I’m dead serious – I actually physically dodged tourists today on my run. Not just avoided one gently, or did my best to surf the wave of maps, I actually had to hurtle out of the way of a tourist. I’m not wading into the traveler versus tourist debate, I’m merely pointing out the fact that I was nearly clotheslined by a fanny-packed visitor while running on the embarcadero this afternoon.
Normally, I do my training runs during ‘local’ time, that is, on my way into work, or on my way home. During these dawn/dusk times, the majority of people I encounter are either runners or commuters, heads held high while striding forward confidently, or heads to the ground, mobile to the ear, bustling towards the towering concrete in front of them, or back towards the boats that ferry them back to their homes. These are my compatriots, my comrades; places to go, and not enough time to do it in (which is why I normally try and combine my running with my commute – efficiencies!). We understand each other: a fellow runner will nod my way (or not) and stay clear of my path, and a commuter will understand that I will run around them, and not the other way around. This delicate dance repeats every morning or night, and we get it.
Today (President’s Day), I did my short run at about 1 PM. I laced up, headed towards North Point, and made my way towards the Embarcadero. My pace was pretty fast, and I was determined to make this a short but sweet jaunt, the opportunity to run off a bit of antsyness I had coming out of the weekend. Around Alcatraz landing, the foot traffic congestion got bad – individuals wandering aimlessly, groups of four or five taking up the entire walkway, as entire gaggle of folks waiting for their tour bus. Nothing gets me more excited about where I live than overhearing someone exclaim “this is the coolest place on earth!”, but there’s just one habit of theirs that I can’t stand: erratic walking.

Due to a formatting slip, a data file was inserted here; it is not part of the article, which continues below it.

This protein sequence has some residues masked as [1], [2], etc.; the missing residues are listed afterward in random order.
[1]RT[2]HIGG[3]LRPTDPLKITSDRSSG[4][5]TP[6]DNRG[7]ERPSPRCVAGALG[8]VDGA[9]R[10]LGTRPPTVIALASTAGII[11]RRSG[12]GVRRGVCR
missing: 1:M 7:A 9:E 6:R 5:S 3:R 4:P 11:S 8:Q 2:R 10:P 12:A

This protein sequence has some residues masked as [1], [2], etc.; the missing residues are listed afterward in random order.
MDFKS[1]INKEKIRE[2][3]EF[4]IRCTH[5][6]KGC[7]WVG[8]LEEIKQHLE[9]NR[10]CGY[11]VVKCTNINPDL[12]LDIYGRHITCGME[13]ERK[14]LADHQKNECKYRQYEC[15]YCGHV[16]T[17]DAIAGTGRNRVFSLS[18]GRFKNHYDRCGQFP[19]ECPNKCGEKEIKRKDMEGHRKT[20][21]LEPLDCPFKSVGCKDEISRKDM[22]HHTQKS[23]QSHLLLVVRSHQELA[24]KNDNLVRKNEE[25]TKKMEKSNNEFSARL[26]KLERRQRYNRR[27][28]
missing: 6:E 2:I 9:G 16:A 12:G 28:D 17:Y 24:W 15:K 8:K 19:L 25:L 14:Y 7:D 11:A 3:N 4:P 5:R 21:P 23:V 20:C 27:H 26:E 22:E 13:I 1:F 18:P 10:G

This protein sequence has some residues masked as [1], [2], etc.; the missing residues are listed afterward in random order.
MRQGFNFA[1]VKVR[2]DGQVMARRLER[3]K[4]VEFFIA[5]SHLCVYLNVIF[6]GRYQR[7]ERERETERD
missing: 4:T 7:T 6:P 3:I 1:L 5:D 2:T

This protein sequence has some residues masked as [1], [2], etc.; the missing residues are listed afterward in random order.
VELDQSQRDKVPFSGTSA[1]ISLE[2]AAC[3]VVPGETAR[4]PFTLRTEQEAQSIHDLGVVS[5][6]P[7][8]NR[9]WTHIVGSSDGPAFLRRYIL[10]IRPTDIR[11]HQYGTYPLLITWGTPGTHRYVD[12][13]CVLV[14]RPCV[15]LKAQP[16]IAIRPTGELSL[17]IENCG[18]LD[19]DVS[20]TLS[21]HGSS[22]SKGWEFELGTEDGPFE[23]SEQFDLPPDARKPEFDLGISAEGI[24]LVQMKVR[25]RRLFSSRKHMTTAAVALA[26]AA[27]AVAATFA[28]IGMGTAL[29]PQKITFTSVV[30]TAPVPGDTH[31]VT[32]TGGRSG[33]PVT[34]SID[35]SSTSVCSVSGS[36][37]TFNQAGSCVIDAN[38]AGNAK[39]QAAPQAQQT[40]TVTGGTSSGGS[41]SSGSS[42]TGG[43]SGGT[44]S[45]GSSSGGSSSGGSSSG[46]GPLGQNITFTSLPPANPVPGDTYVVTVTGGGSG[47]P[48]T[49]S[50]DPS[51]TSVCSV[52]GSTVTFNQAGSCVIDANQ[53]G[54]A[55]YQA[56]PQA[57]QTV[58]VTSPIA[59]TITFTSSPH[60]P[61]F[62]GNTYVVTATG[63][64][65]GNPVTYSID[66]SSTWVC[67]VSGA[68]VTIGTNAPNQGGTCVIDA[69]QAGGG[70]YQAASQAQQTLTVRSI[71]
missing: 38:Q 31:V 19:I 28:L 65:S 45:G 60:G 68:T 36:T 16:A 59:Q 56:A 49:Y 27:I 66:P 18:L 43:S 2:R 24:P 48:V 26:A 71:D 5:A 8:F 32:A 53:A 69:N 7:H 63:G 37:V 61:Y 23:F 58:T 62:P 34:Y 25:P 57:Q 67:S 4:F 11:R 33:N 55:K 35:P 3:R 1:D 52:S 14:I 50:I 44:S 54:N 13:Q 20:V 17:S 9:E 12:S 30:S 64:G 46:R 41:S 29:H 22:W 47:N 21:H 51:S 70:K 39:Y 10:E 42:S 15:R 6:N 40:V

I developed my irrational hatred of erratic walking while living in New York, while I was struggling to do my very best to not be too wowed by the ultra-awesome city I was in.These habits are endemic: the shuffle, the absent minded gaze, the meandering across the invisible lanes that all good and decent people naturally aspire to operate within. When I first started traveling on my own, I learned pretty quickly that the first thing a “cool” traveler does before you get to a new place is to study up on your maps before getting of the plane/train/what have you, and then keep your eyes at eye level, ignoring the unfamiliar and potentially life-changing views. Who cares if you’ve never seen the sites before – no one wants you to think you’re a tourist or anything.
So back to today – I’m running on the Embarcadero at a
nine mile a minute nine minute a mile (lol) clip, doing my best to gauge the migratory patterns of the clusters around me. I made a choice, and ventured towards the buildings, going slightly upstream into what I thought was a perfectly placed void. At that moment, a wide-eyed traveler who’d crossed 20 feet in front of me saw something super cool on the bay, something truly awesome, and turned around to reach out to her mother. Utilizing my best catlike reflexes, I dodged away from a potential flooring, and nearly tripped over my own feet.
I heard a giggle and an apology behind me, and I smiled. There’s so much to see in San Francisco, and I’m glad that person took the time to turn back and share it.